fbpx

9 tips for making a Print & Play (PnP)

What is a Print & Play?

A Print & Play is a printable version of a game. It is used, among other things, to be able to try out a game before you buy it, but is also very suitable if you want to have your own game to test. Print & Play is the most accessible solution for blind play testing of a game.

What requirements do Print & Play have to meet?

1. Speaking title
Make sure you give your Print & Play a clear title if you promote it on forums, for example. With the title you should already get people excited so that they want to try out your game at all. You can always look for testers through this forum from Boardgamegeeks.

2. Avoid unnecessary ink
The Print & Play must also be easy to use in black and white. Many people would rather save the more expensive 'color ink' than have a beautiful Print & Play version.

3. Avoid unnecessary paper
Avoid unnecessary white space. Recently I saw a Print & Play for a card game where there were 6 cards per page and 1 example card of what the cards could eventually look like. This made 30% of the page unnecessary, so you need 30% more paper to print the Print & Play. Testing a Print and Play is a gift, make sure you treat those people well! Avoid white space and do not put unnecessary ink on the page when it is not needed.

4. Only the front is needed
There is no need to provide the back of cards or tokens. You can do this, but only a few would use it. Most people will not worry about this.

5. Adjust the game rules for the PnP
Expand the game rules with any information needed to use the Print & Play easily. For example, give an overview of how cards can be distinguished from each other or how you can play the game without the 3D construction that would be in the final version.

6. Don't show your complete design!
Make people want to buy your game even after they've played the Print & Play. By omitting certain elements, such as the color, people remain interested in the final version. This also prevents people from imitating your game completely.

7. Think about what feedback you want
The purpose of your Print & Play will be that you want to receive feedback. Think about how you want to get that feedback in advance. For example, do you want people to judge certain elements, or are they completely free to say something about everything? You can also work with a survey to give people direction, but for some testers this feels too impersonal.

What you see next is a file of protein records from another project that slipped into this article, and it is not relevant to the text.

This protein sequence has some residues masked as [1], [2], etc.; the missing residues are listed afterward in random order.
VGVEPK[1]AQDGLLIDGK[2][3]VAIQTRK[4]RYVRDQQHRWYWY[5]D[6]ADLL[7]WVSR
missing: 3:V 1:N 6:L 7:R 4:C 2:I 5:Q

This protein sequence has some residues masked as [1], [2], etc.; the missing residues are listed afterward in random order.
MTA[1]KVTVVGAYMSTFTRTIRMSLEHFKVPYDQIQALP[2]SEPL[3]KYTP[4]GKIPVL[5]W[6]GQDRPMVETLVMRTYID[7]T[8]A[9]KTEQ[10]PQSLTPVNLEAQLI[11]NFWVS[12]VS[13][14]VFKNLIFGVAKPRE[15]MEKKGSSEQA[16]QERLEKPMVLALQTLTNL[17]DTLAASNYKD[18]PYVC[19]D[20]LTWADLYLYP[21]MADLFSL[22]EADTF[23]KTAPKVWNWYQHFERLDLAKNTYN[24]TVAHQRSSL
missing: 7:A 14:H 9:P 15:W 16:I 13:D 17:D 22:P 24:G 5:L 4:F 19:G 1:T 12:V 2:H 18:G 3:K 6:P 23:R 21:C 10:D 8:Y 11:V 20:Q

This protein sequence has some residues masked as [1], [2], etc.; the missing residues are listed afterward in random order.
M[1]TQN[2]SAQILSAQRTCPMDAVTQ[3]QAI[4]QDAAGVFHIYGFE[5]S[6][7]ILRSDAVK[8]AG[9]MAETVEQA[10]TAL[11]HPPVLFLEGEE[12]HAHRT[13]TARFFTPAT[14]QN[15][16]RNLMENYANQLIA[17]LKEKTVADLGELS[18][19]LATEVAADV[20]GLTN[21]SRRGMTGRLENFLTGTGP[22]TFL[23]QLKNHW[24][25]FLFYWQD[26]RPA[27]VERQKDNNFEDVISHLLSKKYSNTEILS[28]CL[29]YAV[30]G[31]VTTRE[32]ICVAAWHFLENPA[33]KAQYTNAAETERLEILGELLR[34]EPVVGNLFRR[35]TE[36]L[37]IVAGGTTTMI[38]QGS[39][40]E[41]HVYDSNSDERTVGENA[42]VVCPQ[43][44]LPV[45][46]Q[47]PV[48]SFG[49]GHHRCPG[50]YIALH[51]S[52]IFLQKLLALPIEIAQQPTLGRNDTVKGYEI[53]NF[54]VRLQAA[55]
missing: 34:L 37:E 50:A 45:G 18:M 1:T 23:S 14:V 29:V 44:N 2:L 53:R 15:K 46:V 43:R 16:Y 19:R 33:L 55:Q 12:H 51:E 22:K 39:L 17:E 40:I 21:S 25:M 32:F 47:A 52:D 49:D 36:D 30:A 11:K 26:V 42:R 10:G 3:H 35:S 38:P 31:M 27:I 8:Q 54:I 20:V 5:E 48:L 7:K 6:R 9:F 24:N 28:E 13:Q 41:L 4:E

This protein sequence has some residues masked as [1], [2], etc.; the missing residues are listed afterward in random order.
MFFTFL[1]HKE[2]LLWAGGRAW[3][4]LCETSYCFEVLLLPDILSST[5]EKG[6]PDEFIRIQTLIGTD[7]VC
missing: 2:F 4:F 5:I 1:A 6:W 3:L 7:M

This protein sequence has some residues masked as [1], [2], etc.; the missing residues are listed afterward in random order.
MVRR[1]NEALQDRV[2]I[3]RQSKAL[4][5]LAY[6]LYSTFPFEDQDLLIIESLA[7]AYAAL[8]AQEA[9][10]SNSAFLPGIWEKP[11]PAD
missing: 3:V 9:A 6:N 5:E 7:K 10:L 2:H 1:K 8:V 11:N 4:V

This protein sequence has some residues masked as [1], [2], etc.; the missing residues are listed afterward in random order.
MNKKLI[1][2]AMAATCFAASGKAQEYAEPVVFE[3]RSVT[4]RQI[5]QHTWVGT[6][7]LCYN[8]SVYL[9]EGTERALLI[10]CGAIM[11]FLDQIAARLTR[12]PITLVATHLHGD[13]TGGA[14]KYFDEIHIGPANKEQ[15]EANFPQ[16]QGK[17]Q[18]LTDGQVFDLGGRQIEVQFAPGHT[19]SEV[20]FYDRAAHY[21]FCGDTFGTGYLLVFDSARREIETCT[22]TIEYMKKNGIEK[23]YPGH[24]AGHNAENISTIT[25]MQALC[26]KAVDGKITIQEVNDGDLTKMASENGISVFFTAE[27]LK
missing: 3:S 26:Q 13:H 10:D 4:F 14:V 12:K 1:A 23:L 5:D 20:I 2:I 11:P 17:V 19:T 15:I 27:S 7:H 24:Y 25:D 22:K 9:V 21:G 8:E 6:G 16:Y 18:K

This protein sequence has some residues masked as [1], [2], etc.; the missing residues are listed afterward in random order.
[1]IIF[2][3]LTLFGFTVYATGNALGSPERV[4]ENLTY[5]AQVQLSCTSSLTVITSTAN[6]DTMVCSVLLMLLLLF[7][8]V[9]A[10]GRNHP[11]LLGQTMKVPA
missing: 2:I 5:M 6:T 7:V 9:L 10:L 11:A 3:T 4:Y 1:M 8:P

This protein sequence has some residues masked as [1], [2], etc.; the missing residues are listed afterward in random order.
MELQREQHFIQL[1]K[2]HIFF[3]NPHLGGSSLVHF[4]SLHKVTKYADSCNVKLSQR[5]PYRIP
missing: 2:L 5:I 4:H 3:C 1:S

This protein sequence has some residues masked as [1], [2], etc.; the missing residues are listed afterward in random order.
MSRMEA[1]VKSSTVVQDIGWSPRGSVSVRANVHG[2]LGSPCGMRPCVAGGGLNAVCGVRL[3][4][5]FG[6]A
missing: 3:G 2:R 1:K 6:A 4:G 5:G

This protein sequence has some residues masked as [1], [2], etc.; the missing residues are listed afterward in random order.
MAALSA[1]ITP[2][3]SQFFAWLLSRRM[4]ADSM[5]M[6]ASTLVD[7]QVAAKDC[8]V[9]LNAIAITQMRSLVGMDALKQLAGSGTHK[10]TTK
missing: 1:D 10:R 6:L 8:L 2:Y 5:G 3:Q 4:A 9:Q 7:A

8. Make your print & play playable
The time someone takes to test your game is incredibly valuable. Make sure your Print & Play is finished as much as possible and contains no errors. It is a shame if you have found someone who wants to test your game, but then quits after 5 minutes because there are errors in the rules that make the game unplayable. It is almost impossible to motivate someone again.

9. E-mail lock
You can choose to make your Print & Play available only if people leave an e-mail address. Especially if you are already a bit further in the development of your game and you want to show your game to people without actually looking for testers, it is nice if you can stay in touch with those people. An e-mail lock can help. See how we've done this in Tomb of Rasha.

Do you have other tips that you ran into while making a Print & Play? Share your tip in the comments at the bottom of the page.

Make your own Print & Play cards

Make your own Print & Play game board

Share this message:
Abonneer
Geef me een seintje bij
guest
3 Reactions
Nieuwste
Oudste Meest gestemd
Inline feedbacks
Bekijk alle reacties

[…] Publish your own game or go to the publisher Test phase: Making a fun and good game - 9 tips for making a Print & Play (PnP) - Blind play testing, testing your own game - Tips for writing the […]

[...] more options to give the game a slightly better look and feel. Our blog article about Print & Plays contains a number of tips and tutorials for this. If you still want something extra, you can get […]

[…] 9 tips for making a Print & Play (PnP) […]

en_USEN